Law for Creative Innovation

The project has had a tangible impact on intellectual property policy and influence and impact on understanding policy around digital content and the legal and regulatory impediments to growth.  This has been most clearly evidenced in the revision of the Federal Governments Statement on IP Principles through which Creative Commons licensing has become the default standard for licensing public sector information.

The project has undertaken innovative and transformational research through large-scale projects that have supported high quality publications and PhD completions as well as the development of strong international networks in the USA, China, Canada, Africa and the Middle East. The core value of the project has been to empower scholars to question prevailing models of copyright management and to propose solutions that in turn have gained national and international attention, and in the case of CC licensing of public sector information national adoption.


Over the past twelve months the Law for Creative Innovation program has continued to focus on copyright law and policy. This builds on eight years of research on copyright in the digital environment including research on Creative Commons (CC) licensing that has underpinned a revolution in the way the public sector licence information.

During 2013 the research group continued to assist the Australian and international community with issues relating to Creative Commons (CC) Licensing. In particular, members of the group provided detailed feedback to Creative Commons Head Office on the drafting of the new Version 4 of the CC Licence.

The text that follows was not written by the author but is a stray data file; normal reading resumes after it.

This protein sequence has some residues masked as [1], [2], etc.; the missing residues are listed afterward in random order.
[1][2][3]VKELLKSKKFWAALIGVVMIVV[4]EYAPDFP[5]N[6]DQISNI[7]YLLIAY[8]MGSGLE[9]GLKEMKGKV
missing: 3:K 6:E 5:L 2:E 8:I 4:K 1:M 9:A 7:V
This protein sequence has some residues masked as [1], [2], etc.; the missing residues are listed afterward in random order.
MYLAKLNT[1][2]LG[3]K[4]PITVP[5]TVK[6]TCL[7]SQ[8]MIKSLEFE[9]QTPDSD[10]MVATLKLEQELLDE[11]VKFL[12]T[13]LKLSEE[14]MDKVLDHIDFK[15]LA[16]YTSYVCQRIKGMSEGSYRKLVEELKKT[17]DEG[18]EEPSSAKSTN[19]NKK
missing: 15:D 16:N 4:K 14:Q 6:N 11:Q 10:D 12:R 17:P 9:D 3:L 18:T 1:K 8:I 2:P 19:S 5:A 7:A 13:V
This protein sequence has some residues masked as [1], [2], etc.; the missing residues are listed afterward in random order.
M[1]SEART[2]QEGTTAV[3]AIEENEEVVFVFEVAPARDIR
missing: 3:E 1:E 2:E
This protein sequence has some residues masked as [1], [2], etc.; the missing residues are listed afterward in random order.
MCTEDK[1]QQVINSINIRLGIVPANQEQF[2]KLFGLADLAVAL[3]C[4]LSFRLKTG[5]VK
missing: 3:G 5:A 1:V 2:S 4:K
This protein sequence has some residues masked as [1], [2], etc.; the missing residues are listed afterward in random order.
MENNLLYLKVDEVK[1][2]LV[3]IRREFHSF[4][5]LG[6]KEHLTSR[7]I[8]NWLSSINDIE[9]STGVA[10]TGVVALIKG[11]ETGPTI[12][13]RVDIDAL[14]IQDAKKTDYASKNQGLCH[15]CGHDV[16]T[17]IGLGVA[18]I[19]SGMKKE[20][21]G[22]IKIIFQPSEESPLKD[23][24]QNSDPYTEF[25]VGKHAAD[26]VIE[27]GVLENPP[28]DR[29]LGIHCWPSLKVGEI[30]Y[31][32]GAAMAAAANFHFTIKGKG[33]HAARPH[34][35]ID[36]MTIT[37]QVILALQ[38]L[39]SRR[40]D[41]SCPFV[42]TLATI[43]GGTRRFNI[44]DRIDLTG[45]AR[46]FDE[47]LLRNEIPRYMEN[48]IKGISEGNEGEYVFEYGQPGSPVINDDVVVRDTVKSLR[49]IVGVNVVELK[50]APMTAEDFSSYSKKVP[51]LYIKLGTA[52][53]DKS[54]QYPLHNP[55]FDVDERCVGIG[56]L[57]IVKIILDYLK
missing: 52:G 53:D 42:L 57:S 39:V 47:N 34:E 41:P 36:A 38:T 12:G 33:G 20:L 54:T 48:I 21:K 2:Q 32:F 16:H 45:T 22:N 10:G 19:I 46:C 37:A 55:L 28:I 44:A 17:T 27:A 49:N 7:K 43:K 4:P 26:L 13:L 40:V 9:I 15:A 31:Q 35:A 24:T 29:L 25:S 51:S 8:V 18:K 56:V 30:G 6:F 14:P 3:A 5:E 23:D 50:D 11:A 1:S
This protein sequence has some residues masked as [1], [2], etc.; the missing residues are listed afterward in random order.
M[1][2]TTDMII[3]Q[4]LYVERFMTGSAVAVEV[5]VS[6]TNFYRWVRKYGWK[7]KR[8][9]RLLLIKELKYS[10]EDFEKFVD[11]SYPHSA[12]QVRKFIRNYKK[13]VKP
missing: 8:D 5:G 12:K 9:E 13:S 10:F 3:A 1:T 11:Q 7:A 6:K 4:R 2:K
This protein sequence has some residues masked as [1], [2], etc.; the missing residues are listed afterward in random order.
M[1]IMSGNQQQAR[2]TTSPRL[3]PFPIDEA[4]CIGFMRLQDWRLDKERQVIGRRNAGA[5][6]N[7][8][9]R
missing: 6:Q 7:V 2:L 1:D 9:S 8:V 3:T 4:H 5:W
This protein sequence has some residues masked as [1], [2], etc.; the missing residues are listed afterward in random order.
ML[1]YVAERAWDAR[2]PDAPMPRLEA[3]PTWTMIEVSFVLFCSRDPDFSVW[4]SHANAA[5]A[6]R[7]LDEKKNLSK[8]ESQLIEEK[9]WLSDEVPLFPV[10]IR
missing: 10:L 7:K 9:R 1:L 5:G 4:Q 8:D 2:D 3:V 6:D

Members of the group published or presented papers on topics such as ‘Internet Intermediary Liability’, ‘Open Access to Knowledge’ and ‘Social Media and the Court’s.  Nic Suzor was a Visiting Scholar at Georgetown University Law Center, from March to May, and he and Kylie Pappalardo presented at the IP Scholars Roundtable at Drake University in Des Moines, Iowa in April.  John Gilchrist is working on a Postdoctoral Fellowship transforming his PhD on Crown Copyright into a book. Rami Olwan published his book on IP and Development with a focus on copyright in the Middle East. Cheryl Foong, a member of the group for four years, has commenced her Masters of Law at Columbia University Law School in New York.
The project will be concluded in 2014 through two summative works: a monograph on the history and future of copyright titled A Short History of Copyright: The Genie of Information and a collection of essays showcasing the thoughts of the program, tentatively titled Copyright Perspectives: From Balmoral Beach to the Wild Blue Yonder.  

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